w = 6.16 mm
h = 4.62 mm
Diagonal =  6.16² + 4.62²   = 7.70 mm

Leica D-LUX 4 diagonal

The diagonal of D-LUX 4 sensor is not 1/1.63 or 0.61" (15.6 mm) as you might expect, but approximately two thirds of that value - 9.81 mm. If you want to know why, see sensor sizes.

w = 7.85 mm
h = 5.89 mm
Diagonal =  7.85² + 5.89²   = 9.81 mm


Surface area

Surface area is calculated by multiplying the width and the height of a sensor.

Lumix DC-TS7 sensor area

Width = 6.16 mm
Height = 4.62 mm

Surface area = 6.16 × 4.62 = 28.46 mm²

D-LUX 4 sensor area

Width = 7.85 mm
Height = 5.89 mm

Surface area = 7.85 × 5.89 = 46.24 mm²


Pixel pitch

Pixel pitch is the distance from the center of one pixel to the center of the next measured in micrometers (µm). It can be calculated with the following formula:
Pixel pitch =   sensor width in mm  × 1000
sensor resolution width in pixels

Lumix DC-TS7 pixel pitch

Sensor width = 6.16 mm
Sensor resolution width = 5208 pixels
Pixel pitch =   6.16  × 1000  = 1.18 µm
5208

D-LUX 4 pixel pitch

Sensor width = 7.85 mm
Sensor resolution width = 3665 pixels
Pixel pitch =   7.85  × 1000  = 2.14 µm
3665


Pixel area

The area of one pixel can be calculated by simply squaring the pixel pitch:
Pixel area = pixel pitch²

You could also divide sensor surface area with effective megapixels:
Pixel area =   sensor surface area in mm²
effective megapixels

Lumix DC-TS7 pixel area

Pixel pitch = 1.18 µm

Pixel area = 1.18² = 1.39 µm²

D-LUX 4 pixel area

Pixel pitch = 2.14 µm

Pixel area = 2.14² = 4.58 µm²


Pixel density

Pixel density can be calculated with the following formula:
Pixel density =  ( sensor resolution width in pixels )² / 1000000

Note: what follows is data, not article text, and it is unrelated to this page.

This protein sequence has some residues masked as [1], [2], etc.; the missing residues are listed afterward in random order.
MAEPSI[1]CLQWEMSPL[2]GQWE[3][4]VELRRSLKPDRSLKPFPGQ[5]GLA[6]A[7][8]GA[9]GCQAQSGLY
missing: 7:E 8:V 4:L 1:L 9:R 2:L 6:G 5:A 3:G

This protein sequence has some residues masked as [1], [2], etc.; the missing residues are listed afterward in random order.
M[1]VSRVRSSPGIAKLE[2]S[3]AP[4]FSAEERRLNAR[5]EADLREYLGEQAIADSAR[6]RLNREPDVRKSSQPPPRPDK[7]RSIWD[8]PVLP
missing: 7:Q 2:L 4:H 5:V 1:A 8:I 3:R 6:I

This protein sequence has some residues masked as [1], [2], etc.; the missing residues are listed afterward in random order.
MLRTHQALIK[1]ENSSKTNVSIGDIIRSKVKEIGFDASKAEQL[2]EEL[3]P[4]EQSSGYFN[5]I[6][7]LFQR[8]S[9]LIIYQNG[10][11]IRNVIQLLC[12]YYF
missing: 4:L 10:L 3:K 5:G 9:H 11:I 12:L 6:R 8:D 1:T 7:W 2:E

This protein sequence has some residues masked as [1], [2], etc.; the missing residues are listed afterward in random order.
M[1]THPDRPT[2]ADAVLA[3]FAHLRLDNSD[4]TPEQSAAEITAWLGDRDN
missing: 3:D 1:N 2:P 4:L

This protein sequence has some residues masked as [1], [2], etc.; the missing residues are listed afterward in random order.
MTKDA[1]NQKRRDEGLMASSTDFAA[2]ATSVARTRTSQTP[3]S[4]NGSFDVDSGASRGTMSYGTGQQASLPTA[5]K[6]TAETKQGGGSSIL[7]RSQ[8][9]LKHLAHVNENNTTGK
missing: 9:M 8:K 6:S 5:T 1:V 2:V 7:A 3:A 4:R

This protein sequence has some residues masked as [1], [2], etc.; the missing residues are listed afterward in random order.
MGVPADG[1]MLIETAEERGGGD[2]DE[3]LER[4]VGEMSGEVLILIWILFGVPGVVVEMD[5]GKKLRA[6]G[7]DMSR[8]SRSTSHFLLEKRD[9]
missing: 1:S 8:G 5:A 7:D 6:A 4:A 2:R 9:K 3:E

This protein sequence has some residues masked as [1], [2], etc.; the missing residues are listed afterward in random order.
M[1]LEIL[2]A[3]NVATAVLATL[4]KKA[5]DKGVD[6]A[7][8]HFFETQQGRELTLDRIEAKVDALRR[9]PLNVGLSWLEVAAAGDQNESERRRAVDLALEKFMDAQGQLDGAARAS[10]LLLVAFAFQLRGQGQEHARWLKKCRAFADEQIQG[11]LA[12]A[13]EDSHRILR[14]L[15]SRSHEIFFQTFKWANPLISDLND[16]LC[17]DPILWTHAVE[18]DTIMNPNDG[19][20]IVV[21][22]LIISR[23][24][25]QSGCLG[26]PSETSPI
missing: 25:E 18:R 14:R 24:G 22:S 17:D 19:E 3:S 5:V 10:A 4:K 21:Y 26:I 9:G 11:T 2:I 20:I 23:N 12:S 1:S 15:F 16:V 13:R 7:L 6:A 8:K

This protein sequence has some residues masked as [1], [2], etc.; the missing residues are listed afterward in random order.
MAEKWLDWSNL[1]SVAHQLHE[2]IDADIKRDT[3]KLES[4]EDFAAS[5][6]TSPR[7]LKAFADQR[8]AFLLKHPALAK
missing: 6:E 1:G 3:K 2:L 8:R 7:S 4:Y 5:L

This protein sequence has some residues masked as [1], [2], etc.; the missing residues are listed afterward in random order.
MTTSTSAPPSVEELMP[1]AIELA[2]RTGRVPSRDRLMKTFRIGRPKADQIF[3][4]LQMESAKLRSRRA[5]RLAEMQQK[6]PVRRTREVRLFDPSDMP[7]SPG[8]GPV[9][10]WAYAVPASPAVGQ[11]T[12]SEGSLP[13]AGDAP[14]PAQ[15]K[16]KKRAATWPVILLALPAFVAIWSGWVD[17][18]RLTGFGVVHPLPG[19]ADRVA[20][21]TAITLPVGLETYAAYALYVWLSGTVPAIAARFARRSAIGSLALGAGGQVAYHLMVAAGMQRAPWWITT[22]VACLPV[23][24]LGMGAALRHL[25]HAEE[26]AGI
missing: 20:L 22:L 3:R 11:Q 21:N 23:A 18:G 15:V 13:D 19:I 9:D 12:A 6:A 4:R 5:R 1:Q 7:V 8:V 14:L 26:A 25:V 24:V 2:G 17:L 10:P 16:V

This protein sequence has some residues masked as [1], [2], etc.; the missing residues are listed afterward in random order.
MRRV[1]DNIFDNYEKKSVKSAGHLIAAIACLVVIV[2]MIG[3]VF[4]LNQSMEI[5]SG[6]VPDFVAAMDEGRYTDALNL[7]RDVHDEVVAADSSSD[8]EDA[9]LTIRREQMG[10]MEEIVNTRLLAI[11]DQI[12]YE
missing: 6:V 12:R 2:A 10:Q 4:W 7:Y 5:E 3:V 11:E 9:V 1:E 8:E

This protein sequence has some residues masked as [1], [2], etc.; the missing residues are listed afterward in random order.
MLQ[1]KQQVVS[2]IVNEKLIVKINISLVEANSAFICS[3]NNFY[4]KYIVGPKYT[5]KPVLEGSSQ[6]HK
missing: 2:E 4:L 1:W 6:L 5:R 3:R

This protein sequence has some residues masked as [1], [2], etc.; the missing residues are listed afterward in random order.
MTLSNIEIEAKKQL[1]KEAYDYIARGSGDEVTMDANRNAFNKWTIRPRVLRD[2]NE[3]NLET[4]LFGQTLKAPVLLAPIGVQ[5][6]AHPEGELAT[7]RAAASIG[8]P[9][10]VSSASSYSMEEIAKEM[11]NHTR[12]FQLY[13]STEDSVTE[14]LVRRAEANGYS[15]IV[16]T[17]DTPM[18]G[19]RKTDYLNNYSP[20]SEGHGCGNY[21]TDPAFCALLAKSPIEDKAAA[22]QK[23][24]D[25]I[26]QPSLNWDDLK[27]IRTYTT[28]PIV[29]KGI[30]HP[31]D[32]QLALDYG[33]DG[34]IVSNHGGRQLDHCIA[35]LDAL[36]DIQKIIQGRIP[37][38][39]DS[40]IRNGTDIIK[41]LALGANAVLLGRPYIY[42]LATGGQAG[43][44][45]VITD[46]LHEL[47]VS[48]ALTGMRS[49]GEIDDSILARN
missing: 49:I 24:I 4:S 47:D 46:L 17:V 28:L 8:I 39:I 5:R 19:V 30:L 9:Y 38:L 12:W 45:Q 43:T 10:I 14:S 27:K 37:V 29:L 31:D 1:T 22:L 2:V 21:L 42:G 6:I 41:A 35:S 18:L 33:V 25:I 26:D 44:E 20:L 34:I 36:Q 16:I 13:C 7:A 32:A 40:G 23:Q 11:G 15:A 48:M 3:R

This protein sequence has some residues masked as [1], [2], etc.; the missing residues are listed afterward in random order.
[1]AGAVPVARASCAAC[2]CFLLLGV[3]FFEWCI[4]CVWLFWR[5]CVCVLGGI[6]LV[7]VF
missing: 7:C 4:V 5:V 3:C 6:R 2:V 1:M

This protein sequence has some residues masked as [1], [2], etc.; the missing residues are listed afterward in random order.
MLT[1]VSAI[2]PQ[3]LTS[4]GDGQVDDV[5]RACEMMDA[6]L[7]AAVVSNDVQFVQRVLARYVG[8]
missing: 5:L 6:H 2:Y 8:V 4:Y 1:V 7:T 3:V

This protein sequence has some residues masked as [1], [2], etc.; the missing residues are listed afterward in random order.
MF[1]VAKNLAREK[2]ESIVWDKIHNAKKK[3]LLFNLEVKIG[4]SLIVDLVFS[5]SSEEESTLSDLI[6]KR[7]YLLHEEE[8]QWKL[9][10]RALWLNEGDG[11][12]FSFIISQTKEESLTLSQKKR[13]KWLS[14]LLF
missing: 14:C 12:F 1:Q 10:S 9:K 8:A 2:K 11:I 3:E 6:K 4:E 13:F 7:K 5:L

sensor width in cm

One could also use this formula:
Pixel density =   effective megapixels × 1000000  / 10000
sensor surface area in mm²

Lumix DC-TS7 pixel density

Sensor resolution width = 5208 pixels
Sensor width = 0.616 cm

Pixel density = (5208 / 0.616)² / 1000000 = 71.48 MP/cm²

D-LUX 4 pixel density

Sensor resolution width = 3665 pixels
Sensor width = 0.785 cm

Pixel density = (3665 / 0.785)² / 1000000 = 21.8 MP/cm²


Sensor resolution

Sensor resolution is calculated from sensor size and effective megapixels. It's slightly higher than maximum (not interpolated) image resolution which is usually stated on camera specifications. Sensor resolution is used in pixel pitch, pixel area, and pixel density formula. For sake of simplicity, we're going to calculate it in 3 stages.

1. First we need to find the ratio between horizontal and vertical length by dividing the former with the latter (aspect ratio). It's usually 1.33 (4:3) or 1.5 (3:2), but not always.

2. With the ratio (r) known we can calculate the X from the formula below, where X is a vertical number of pixels:
(X × r) × X = effective megapixels × 1000000    →   
X =  effective megapixels × 1000000
r
3. To get sensor resolution we then multiply X with the corresponding ratio:

Resolution horizontal: X × r
Resolution vertical: X

Lumix DC-TS7 sensor resolution

Sensor width = 6.16 mm
Sensor height = 4.62 mm
Effective megapixels = 20.40
r = 6.16/4.62 = 1.33
X =  20.40 × 1000000  = 3916
1.33
Resolution horizontal: X × r = 3916 × 1.33 = 5208
Resolution vertical: X = 3916

Sensor resolution = 5208 x 3916

D-LUX 4 sensor resolution

Sensor width = 7.85 mm
Sensor height = 5.89 mm
Effective megapixels = 10.10
r = 7.85/5.89 = 1.33
X =  10.10 × 1000000  = 2756
1.33
Resolution horizontal: X × r = 2756 × 1.33 = 3665
Resolution vertical: X = 2756

Sensor resolution = 3665 x 2756


Crop factor

Crop factor or focal length multiplier is calculated by dividing the diagonal of 35 mm film (43.27 mm) with the diagonal of the sensor.
Crop factor =   43.27 mm
sensor diagonal in mm


Lumix DC-TS7 crop factor

Sensor diagonal in mm = 7.70 mm
Crop factor =   43.27  = 5.62
7.70

D-LUX 4 crop factor

Sensor diagonal in mm = 9.81 mm
Crop factor =   43.27  = 4.41
9.81

35 mm equivalent aperture

Equivalent aperture (in 135 film terms) is calculated by multiplying lens aperture with crop factor (a.k.a. focal length multiplier).

Lumix DC-TS7 equivalent aperture

Crop factor = 5.62
Aperture = f3.3 - f5.9

35-mm equivalent aperture = (f3.3 - f5.9) × 5.62 = f18.5 - f33.2

D-LUX 4 equivalent aperture

Crop factor = 4.41
Aperture = f2.0 - f2.8

35-mm equivalent aperture = (f2.0 - f2.8) × 4.41 = f8.8 - f12.3